North Carolina Newspapers

Washington Bi-Centennial
To Be Celebrated At Salem
Gov. Max Gardner and
Mr. Agnew Bahnson
Are To Participate
Old Archives Furnish Dr. Will
oughby and Miss Adelaide
Fries Suitable Material
For Pageant
This year Winston-Salem, backed
by the Chamber of Commerce and
some fifty more outstanding organi
zations of the eity, will celebrate
the Washington Bi-centennial
Salem Square and campus. This
great and long awaited event will
take place on the afternoon of Sat
urday, May 28, at which time the
celebrated visit of President George
Washington to old Salem in the year
1791 will be presented in all its de-
The presentation of this pageant
will be quite unique, there being no
other city in America, so far as any
one knows, which can furnish the
exact data of the period including the
speeelies of Washington, of Gover
nor Martin, who then resided just
thirty miles from the little commun
ity of Salem, and of various other
notables of the day. These speeches
will be delivered word for word from
the original manuscripts by out
standing citizens of the community
or of the state, who will impersonate
the well-known historic characters in
appearance and in action. Mr.
Agnew Bahnson, an outstanding
citizen of Winston-Salem and a trus
tee of Salem, will take the part of
George Washington. Mr. Bahnson
as Washington will arrive in the new
Old Salem in colonial eostume and
in an old-fashioned stage-coach, ac
companied by his personal body
guard in uniforms of the same pe-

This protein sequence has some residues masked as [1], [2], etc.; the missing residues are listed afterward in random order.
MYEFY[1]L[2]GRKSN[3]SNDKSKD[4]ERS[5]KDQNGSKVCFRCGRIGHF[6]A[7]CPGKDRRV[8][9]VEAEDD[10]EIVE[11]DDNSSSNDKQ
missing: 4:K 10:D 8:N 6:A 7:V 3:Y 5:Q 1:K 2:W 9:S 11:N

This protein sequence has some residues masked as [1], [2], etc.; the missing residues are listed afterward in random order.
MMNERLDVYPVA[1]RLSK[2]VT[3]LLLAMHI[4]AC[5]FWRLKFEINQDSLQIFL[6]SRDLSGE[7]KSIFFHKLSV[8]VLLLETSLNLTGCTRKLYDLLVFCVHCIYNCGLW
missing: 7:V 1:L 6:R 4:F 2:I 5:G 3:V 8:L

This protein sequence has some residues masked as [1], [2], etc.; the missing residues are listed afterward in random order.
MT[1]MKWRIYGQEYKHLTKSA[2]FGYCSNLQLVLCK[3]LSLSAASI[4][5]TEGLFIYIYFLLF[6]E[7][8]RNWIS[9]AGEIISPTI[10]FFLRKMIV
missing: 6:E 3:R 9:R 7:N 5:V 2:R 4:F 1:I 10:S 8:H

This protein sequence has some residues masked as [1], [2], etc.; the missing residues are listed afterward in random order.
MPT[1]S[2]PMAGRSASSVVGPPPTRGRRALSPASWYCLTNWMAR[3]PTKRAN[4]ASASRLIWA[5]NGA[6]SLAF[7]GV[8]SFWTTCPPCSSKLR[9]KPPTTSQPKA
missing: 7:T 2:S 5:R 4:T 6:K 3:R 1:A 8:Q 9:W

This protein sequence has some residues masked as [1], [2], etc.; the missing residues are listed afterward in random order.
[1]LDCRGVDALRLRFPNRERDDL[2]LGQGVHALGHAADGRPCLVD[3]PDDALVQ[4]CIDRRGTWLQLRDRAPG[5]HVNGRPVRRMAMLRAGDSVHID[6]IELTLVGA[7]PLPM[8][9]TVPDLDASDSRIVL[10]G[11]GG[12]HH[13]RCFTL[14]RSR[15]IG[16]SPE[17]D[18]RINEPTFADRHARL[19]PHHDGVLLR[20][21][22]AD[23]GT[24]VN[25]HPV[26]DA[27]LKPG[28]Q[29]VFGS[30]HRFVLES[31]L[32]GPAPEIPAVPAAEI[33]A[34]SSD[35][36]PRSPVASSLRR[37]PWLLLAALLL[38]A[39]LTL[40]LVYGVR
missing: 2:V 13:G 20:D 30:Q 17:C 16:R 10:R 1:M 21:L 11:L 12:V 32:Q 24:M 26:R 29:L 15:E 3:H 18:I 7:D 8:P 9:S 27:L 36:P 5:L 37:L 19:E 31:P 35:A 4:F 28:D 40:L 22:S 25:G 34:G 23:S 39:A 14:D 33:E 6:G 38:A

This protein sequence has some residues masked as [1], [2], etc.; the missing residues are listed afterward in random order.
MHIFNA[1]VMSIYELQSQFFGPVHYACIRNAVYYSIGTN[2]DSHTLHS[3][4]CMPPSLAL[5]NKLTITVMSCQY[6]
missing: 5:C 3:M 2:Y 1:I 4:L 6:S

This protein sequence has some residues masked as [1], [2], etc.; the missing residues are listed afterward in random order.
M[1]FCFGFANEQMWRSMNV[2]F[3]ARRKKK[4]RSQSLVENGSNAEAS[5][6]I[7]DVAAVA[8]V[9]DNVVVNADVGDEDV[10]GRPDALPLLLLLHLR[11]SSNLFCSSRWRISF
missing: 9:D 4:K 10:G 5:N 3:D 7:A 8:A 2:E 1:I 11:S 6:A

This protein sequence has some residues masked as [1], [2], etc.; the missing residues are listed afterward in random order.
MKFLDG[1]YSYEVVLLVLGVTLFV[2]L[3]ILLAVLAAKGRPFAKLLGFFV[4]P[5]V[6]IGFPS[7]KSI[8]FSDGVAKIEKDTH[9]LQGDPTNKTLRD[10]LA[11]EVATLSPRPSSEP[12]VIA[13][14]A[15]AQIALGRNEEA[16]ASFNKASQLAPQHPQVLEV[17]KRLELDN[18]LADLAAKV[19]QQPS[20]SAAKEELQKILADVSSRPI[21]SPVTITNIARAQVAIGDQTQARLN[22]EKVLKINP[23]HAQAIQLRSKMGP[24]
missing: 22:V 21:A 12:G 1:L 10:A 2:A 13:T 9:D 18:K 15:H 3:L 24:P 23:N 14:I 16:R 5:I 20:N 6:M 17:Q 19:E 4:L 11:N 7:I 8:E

Governor O. Max Gardner, imper
sonating Governor Martin, will greet
the distinguished guest on the portico
of Main Hall, along with other dis
tinguished men, such as Mayor Coan
of Winston-^alem as the mayor of
Old Salem, and others. Mr. John
Fries Blair will impersonate his di
rect ancestor who was one of the
Students’Recital Given
At Music Hour Thursday
Violin, Voice, ar>.d Piano
Selections Are Presented
By Pupils
Music Hour on last Thursday
afternoon consisted of one of the
most delightful students’ recitals of
the year. Coming in the latter part
of the season, the performers showed
unusual exercise of talent and artistic
mastery. The program was one of
varied interest with selections for
violin, voice, and piano presented
in the following order:
The Rider’s Story Schumann
Lily Gillie
Where’er You Walk Handel
The Great Awakening .Kramer
Frank Cranford
Serenade in D Chaminade
Bessie Cheatham
The Butterfly Lavallce
Grace Pollock
La Gitana Kreisler
George Dickieson
Allemande in G minor Handel
Prelude Op. 28, No. 21 Chopin
Mary Frontis
Pace, Pace Mio Dio Verdi
Margaret Bagby
Scherzo—Impromptu Grieg
Ruth Grey Price
Arioso Bach-Pirani
Scherzo in E minor .... Mendelssohn
Evelyn Pratt
French Club Presents
“Le Force du Cuvier”
Le Cercle Francais Met
Wednesday at Four
Le Cercle Francais held its regu
lar meeting on Wednesday afternoon
in the recreation room of Louisa Bit
ting Building.
The members grouped around a
large open fire at the beginning of
the meeting, and the group in charge
of the program served tea, sand
wiches and cakes. Three members
of the club presented a short play:
“Le Force du Cuvier,” after which
everyone joined in playing games.
A group of new members whose
French averages made them eligible
for the club were present. 'They
were; Margaret McLean, Mildred
Crites, Edna Higgins, Mary Penn,
Anne Vaughn, Ruth Kuykendall,
Lisabeth Hatch, Martlia Binder,